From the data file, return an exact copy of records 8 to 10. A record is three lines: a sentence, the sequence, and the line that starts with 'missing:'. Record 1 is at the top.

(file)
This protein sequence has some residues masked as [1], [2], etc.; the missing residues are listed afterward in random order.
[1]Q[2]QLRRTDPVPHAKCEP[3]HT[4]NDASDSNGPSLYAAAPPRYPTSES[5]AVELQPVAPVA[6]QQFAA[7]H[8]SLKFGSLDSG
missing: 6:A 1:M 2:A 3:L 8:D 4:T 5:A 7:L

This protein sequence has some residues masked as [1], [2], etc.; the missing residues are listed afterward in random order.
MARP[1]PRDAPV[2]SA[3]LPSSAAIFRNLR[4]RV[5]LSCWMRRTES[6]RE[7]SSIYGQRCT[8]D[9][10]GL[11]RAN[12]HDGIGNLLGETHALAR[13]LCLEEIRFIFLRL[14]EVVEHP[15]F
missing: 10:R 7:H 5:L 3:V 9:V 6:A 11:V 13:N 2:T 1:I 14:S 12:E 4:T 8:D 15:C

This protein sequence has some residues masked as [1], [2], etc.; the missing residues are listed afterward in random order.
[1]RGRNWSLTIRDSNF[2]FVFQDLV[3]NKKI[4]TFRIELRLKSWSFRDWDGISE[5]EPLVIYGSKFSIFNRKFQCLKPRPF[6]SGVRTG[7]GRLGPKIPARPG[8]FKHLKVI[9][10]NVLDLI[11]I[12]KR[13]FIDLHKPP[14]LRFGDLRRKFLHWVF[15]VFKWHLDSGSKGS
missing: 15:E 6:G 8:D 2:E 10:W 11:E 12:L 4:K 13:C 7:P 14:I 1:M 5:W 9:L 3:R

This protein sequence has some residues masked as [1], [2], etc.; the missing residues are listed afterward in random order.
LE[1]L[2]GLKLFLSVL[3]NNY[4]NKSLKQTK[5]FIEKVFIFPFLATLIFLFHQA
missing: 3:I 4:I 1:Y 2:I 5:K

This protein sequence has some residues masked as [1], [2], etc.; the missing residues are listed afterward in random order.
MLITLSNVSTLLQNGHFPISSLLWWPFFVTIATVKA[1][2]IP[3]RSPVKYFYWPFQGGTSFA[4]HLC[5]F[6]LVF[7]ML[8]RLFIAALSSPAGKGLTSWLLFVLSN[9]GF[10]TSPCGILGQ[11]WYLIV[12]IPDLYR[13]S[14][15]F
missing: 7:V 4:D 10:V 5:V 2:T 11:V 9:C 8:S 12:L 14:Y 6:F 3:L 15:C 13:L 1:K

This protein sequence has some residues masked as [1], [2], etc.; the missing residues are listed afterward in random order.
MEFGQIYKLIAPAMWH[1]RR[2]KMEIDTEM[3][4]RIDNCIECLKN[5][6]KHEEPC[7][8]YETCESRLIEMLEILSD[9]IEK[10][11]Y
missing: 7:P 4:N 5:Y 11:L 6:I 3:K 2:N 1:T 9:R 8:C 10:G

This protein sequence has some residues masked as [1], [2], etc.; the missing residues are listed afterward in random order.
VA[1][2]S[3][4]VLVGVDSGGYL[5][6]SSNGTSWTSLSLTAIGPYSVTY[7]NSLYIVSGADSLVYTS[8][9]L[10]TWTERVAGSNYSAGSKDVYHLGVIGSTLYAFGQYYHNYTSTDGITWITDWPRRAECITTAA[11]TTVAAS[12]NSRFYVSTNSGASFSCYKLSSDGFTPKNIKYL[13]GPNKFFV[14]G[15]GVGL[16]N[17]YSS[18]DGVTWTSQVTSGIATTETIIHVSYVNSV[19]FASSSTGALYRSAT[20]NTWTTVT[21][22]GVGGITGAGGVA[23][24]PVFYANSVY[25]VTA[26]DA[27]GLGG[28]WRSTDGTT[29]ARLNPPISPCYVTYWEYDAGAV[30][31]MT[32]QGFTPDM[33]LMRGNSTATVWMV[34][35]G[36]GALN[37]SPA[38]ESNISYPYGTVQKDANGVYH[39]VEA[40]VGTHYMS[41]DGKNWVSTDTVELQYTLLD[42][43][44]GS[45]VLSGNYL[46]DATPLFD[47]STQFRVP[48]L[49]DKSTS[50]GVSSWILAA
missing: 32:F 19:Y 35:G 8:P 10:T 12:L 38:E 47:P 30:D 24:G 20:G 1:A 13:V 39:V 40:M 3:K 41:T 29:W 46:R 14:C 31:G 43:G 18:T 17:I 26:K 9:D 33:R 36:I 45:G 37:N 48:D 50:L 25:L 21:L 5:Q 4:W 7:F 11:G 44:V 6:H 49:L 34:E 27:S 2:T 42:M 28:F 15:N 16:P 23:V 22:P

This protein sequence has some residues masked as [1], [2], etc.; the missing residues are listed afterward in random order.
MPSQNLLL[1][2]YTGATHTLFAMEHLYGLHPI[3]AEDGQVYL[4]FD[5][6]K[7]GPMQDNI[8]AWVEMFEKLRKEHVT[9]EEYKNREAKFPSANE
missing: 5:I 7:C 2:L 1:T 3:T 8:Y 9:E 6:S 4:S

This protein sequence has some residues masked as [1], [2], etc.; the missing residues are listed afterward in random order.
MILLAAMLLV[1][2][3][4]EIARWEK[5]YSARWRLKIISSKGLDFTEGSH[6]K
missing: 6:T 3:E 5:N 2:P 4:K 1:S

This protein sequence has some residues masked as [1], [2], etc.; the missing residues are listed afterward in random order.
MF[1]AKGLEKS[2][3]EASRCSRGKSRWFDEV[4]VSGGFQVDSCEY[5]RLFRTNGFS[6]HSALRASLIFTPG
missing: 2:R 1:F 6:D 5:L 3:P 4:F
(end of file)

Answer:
This protein sequence has some residues masked as [1], [2], etc.; the missing residues are listed afterward in random order.
MPSQNLLL[1][2]YTGATHTLFAMEHLYGLHPI[3]AEDGQVYL[4]FD[5][6]K[7]GPMQDNI[8]AWVEMFEKLRKEHVT[9]EEYKNREAKFPSANE
missing: 5:I 7:C 2:L 1:T 3:T 8:Y 9:E 6:S 4:S

This protein sequence has some residues masked as [1], [2], etc.; the missing residues are listed afterward in random order.
MILLAAMLLV[1][2][3][4]EIARWEK[5]YSARWRLKIISSKGLDFTEGSH[6]K
missing: 6:T 3:E 5:N 2:P 4:K 1:S

This protein sequence has some residues masked as [1], [2], etc.; the missing residues are listed afterward in random order.
MF[1]AKGLEKS[2][3]EASRCSRGKSRWFDEV[4]VSGGFQVDSCEY[5]RLFRTNGFS[6]HSALRASLIFTPG
missing: 2:R 1:F 6:D 5:L 3:P 4:F